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The US Cannot Whitewash Away Its Role in the Mexican “War on Drugs”

Mexico’s former secretary of national defense was arrested last month for alleged drug trafficking and money laundering. His trial will be important, but justice for the hundreds of thousands of lives lost in the war on drugs means not only prosecuting involved Mexican officials, but also American officials who were complicit all along.

Former US secretary of defense James Mattis (L) welcomes General Salvador Cienfuegos Zepeda (R) to the Pentagon in 2017. (Alex Wong / Getty Images)

On October 15, Mexican general Salvador Cienfuegos Zepeda was arrested as he stepped off a plane in Los Angeles. He was subsequently charged with four counts of drug trafficking and money laundering during the period of his tenure as defense secretary in the administration of Enrique Peña Nieto (2012–18).

Denied bail, he is now awaiting transferal to New York to stand trial at the same Eastern District Court of New York that convicted Joaquín “El Chapo” Guzmán and is currently trying former security minister Genaro García Luna. If found guilty, the seventy-two-year-old retired general faces thirty years in prison, effectively a life sentence.

The charges allege that Cienfuegos, known as “El Padrino” or the Godfather, accepted millions of dollars in bribes from a cell of the Beltrán Leyva Cartel known as H2 in order to facilitate the manufacture, export to the United States, and distribution of cocaine, heroin, methamphetamine, and marijuana.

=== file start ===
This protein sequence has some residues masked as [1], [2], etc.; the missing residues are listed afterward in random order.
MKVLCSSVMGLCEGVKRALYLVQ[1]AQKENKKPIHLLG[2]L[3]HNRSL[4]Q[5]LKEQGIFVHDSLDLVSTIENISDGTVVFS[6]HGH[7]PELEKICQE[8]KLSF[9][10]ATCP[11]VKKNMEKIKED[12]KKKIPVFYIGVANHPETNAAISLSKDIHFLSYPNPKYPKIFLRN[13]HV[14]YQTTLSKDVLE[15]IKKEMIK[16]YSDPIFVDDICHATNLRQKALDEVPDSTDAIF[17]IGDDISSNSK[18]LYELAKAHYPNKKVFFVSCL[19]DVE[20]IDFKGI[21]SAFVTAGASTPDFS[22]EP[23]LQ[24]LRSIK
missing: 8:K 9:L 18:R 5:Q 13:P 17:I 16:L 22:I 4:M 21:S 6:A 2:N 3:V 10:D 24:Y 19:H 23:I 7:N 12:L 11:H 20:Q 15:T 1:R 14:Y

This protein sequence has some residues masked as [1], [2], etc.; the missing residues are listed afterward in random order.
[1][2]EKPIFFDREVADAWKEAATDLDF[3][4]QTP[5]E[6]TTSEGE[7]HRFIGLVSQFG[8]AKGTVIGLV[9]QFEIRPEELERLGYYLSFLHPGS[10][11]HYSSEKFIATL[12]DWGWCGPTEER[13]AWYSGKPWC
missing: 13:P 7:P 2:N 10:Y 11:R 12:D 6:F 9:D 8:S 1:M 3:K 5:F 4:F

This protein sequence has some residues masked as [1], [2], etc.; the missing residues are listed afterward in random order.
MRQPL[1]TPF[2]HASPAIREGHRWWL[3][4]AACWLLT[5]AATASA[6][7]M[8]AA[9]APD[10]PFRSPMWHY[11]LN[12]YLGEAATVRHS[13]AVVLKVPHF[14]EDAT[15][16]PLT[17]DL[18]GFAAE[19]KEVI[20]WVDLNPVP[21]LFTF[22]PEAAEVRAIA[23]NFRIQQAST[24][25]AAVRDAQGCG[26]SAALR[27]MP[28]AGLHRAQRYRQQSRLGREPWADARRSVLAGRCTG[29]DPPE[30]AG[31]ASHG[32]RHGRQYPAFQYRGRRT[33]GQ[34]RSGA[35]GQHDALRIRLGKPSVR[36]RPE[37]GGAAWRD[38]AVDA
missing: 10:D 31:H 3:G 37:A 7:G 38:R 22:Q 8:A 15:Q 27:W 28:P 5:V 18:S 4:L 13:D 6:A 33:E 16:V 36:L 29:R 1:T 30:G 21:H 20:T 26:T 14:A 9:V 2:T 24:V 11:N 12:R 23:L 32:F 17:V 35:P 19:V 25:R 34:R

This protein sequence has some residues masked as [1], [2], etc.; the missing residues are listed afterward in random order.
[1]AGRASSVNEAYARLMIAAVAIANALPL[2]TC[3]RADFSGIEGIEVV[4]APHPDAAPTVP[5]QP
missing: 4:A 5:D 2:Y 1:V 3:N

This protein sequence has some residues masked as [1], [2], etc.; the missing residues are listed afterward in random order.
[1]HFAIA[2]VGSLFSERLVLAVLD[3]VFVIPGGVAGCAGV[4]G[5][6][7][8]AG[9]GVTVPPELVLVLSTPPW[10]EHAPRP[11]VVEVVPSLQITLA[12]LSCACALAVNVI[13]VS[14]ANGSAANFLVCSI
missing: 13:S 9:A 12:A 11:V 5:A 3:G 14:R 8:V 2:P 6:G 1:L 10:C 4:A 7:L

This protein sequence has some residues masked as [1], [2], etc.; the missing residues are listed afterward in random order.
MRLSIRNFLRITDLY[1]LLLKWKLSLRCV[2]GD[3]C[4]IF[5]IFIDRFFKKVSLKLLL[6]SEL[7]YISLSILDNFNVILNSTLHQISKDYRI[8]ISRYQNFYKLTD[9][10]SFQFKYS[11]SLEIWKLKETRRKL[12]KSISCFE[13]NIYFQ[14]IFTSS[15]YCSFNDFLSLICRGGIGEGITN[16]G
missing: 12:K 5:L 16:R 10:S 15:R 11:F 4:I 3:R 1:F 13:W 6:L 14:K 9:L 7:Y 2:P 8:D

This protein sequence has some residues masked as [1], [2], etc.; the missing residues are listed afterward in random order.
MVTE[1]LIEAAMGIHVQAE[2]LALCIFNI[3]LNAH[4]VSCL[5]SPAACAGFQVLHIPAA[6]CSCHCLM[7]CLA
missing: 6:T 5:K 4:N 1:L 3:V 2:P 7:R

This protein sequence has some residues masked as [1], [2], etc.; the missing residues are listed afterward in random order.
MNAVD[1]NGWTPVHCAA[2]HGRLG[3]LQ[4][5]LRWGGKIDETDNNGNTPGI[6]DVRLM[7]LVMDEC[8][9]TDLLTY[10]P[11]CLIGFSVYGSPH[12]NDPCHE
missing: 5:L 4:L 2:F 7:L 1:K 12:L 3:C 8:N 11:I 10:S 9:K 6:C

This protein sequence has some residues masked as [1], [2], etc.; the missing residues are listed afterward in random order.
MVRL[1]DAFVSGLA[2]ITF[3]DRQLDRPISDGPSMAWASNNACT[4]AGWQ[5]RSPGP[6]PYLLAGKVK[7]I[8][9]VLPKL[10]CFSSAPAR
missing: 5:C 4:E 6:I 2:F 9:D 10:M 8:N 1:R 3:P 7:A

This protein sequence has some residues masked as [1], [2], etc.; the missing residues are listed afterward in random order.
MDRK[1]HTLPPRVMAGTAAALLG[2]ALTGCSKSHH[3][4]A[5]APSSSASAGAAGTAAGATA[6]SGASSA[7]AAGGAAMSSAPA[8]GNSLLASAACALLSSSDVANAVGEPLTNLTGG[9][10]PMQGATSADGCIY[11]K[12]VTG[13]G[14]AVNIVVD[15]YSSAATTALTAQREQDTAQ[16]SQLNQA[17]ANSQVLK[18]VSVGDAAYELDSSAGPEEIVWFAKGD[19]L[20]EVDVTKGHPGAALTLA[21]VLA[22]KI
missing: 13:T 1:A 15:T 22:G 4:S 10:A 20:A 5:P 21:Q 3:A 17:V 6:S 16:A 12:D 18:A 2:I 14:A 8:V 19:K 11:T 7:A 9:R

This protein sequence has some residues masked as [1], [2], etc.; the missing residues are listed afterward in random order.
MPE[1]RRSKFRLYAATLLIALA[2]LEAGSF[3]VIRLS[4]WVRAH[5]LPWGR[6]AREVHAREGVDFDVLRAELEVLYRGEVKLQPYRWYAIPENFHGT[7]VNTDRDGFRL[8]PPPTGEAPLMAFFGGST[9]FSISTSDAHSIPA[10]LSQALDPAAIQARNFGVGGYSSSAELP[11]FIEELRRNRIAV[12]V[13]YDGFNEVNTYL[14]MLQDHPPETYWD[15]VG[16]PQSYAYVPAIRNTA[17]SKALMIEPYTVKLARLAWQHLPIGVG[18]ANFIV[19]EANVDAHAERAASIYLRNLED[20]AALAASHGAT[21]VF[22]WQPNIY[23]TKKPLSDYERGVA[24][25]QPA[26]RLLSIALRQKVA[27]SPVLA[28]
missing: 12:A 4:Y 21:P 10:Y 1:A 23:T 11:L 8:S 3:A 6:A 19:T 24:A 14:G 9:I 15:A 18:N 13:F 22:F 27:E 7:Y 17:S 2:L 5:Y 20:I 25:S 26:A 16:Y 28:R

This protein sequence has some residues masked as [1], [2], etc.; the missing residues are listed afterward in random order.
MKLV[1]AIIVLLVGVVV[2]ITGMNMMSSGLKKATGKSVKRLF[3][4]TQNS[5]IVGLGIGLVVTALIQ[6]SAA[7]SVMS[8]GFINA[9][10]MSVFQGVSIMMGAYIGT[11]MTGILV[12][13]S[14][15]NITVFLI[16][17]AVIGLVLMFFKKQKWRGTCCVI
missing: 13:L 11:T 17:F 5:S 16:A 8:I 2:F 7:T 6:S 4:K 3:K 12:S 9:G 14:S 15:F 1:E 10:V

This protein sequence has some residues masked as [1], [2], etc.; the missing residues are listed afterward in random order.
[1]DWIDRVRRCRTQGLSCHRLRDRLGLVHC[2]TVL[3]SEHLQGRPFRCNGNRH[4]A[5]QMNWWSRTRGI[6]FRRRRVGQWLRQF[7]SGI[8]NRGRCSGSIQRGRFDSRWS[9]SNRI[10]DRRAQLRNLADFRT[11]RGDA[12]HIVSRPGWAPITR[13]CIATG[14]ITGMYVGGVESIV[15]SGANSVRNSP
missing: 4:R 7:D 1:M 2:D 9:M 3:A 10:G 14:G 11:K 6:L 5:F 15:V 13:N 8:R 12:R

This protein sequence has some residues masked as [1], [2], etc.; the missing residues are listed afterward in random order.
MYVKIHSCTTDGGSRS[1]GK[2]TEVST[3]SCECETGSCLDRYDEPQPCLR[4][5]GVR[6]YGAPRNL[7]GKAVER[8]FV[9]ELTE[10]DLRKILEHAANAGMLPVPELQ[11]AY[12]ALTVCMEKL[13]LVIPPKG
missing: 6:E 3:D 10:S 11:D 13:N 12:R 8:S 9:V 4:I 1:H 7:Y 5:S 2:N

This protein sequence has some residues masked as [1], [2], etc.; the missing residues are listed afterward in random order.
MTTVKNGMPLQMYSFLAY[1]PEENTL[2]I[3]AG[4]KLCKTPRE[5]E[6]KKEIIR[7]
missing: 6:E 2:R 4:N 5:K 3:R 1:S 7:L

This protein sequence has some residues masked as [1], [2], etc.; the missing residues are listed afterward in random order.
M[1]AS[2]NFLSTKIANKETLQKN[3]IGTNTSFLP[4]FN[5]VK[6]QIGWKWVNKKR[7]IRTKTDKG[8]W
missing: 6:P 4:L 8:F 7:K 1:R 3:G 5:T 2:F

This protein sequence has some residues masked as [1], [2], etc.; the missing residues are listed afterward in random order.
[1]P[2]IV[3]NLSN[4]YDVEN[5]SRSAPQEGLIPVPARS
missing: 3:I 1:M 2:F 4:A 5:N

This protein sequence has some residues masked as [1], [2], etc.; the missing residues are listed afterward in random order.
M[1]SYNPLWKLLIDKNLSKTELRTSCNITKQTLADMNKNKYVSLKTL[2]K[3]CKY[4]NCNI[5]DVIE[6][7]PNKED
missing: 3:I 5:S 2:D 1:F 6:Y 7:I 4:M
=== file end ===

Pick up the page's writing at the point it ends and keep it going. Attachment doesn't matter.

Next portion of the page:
In practice, this meant providing protection to the cartel, assisting in sea shipments and turf expansion, and a form of networking in which Cienfuegos was to have introduced cartel members to other pliant members of the government that were instrumental in allowing them to capture and torture members of rival cartels while getting a number of their own freed from prison. Evidence was provided by a cell phone doctored by the DEA which, due to a fortuitous series of events, was to have found its way into the hands of the general.

Cienfuegos’s arrest ignited a political and diplomatic furor that has only grown in the intervening weeks. The arrest shines a bright light, once again, on both the narco-state that operated in Mexico prior to 2018, and the role of the United States in bolstering those administrations, working hand in hand with the very officials it has now placed in the dock. It also highlights the fine line President Andrés Manuel López Obrador (AMLO) is having to walk as he struggles to dismantle this powerful — and supremely dangerous — nexus of interests.

Walking the Line

From AMLO’s perspective, there are advantages to Cienfuegos’s arrest. For one, it allows him to get rid of a troublesome presence within the military community without his administration having to make the move itself and without the risk, if it did so, of Cienfuegos escaping through any number of rabbit holes that a long-corrupted judicial system enables for the powerful. It provides him, moreover, with the perfect pretext to purge the allies of the general that remain on active duty, as he has promised to do.

In addition to his history of alleged collusion in drug trafficking — which, indeed, is said to have begun well before his time in the Peña Nieto cabinet — Cienfuegos has a dark record as defense secretary. In June of 2014, Mexican soldiers massacred twenty-two people in the town of Tlatlaya in the State of Mexico.

After initially insisting that the soldiers had simply been returning fire, Cienfuegos was forced to walk back his denial in September. Operational standing orders signed just days before the massacre stated that troops should operate at night in order to take down criminals in the dark — effectively giving orders to kill.